2323 Because it should be treated as a person from conception, the embryo must be defended in its integrity, cared for, and healed like every other human being.
Plan B is available in the US over the counter to girls 15 years of age and older. It is also routinely administered to women post rape without much thought as to the moral delicacy of the situation. I know this is a touchy subject, but isn’t playing God what got Adam and Eve and consequently the rest of us into this mess in the first place? Does having the power of the internet somehow give us the supernatural ability to be an expert on anything and everything? Does our culture promote a superiority of our own free thinking/spirituality that negates the need for God or the Church?
American culture is very freedom oriented. Following rules or submitting to an authority is uncool. The cool thing to do is whatever feels right. This is just a little bit too much like whatever feels good to me. In G.K. Chesterton’s book, “The Man Who Was Thursday,” he had a great insight about good vs evil. The good guys are good they fight for what is right. The bad guys are not for evil that would be too obvious; they aim to destroy the difference between right and wrong. This is called Relativism and it is rampant in modern thought, that there is no absolute truth (which ironically is stated as an absolute truth!) How often are we pro-lifers dismissed as judgmental? Why because we believe that there is a difference between right and wrong? There is a difference between right and wrong, there are moral truths. Being unfaithful to ones marriage vows is wrong. Abortion is wrong. It is more than an opinion. Note: it is okay to judge principles not people!
How do you know what is the truth? Religion functions to help in this pursuit. For example, I don’t have time to translate the bible from its original form. Is it bad for me to say that I let the Church give me the cliff notes? Now you ask, but what religion do I trust? I would suggest you let the Catholic Church be your guide, of course I may be biased : ) I can see where you might be confused though since there is only one Jesus Christ, one Holy Spirit, one truth, yet over 30,000 denominations of Christianity. Note many of these denominations have A LOT of truth in common, it may just be the style in which it is presented and emphasized. Much has been written and can be easily found about the authority of the Catholic Church, so I’m not going to get into that here. For me though, it is the stories of the saints that have always spoke the clearest to my heart. This blog is already too long, but think about the holy men and women that have gone before us and have used their Catholic faith to be in such communion with God, they received the stigmata, or their bodies lay in a state of incorruptibility. Just as I would trust my grandfather, I trust my Church because I know it to be hard working, wise, and diligent in the pursuit of the Truth.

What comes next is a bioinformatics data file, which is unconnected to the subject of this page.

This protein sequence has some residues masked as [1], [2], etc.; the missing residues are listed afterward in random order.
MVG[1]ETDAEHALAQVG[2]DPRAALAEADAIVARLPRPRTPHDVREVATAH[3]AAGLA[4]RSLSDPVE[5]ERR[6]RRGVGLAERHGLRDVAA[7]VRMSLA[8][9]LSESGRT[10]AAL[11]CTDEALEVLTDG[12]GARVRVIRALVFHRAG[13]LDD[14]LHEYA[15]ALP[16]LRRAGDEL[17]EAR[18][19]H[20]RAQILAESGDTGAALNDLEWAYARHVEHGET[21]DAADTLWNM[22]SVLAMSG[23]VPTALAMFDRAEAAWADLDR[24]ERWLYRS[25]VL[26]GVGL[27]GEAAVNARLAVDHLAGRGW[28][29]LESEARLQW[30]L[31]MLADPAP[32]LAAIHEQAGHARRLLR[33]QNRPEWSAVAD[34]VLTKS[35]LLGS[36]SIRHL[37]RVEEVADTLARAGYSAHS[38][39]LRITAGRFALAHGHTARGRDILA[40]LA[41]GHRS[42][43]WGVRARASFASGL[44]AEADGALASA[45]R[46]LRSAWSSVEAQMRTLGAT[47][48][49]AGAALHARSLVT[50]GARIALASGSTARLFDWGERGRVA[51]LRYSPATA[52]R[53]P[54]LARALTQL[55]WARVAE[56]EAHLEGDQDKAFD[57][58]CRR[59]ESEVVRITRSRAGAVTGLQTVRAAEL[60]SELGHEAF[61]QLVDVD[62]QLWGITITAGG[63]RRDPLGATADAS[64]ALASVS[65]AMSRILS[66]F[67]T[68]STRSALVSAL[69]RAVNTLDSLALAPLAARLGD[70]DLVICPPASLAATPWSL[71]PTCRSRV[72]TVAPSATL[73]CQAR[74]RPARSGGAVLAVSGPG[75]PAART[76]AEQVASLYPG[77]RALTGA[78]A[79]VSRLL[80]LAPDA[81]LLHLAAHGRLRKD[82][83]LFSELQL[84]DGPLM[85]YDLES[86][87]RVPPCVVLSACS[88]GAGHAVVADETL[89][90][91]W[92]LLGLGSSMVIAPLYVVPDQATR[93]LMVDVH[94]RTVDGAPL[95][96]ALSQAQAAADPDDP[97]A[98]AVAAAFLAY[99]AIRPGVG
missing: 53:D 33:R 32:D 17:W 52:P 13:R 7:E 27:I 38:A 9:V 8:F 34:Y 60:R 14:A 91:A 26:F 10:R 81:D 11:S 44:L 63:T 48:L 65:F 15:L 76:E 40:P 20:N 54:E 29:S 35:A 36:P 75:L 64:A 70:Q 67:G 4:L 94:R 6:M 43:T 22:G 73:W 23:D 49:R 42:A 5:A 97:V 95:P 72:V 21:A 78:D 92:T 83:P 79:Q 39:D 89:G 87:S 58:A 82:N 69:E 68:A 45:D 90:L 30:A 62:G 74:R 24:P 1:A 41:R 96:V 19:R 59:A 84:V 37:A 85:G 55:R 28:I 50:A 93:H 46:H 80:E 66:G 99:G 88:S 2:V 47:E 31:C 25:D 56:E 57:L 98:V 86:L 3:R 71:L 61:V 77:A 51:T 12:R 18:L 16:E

Recently, I read a C.S. Lewis quote from “Mere Christianity” that inspired me to write this blog. “Do not be scared of the word authority. Believing things on authority only means believing them because you have been told them by someone you think trustworthy. Ninety-nine per cent of the things you believe are believed on authority.”
Eat your vegetables, they are good for you. As a child this is impossible to believe! How can it be true that the most disgusting looking and tasting foods are the best for you?! As we become older and more mature we realize that our parents were right- vegetables are good for us! We feel better and have more energy the more greens we eat, and they really aren’t as disgusting as we once thought. Are we mature enough in our spiritual lives to see that Mother Church and the Holy Father are right? Can we recognize they have the big picture, and they want what is best for us in this life and the next?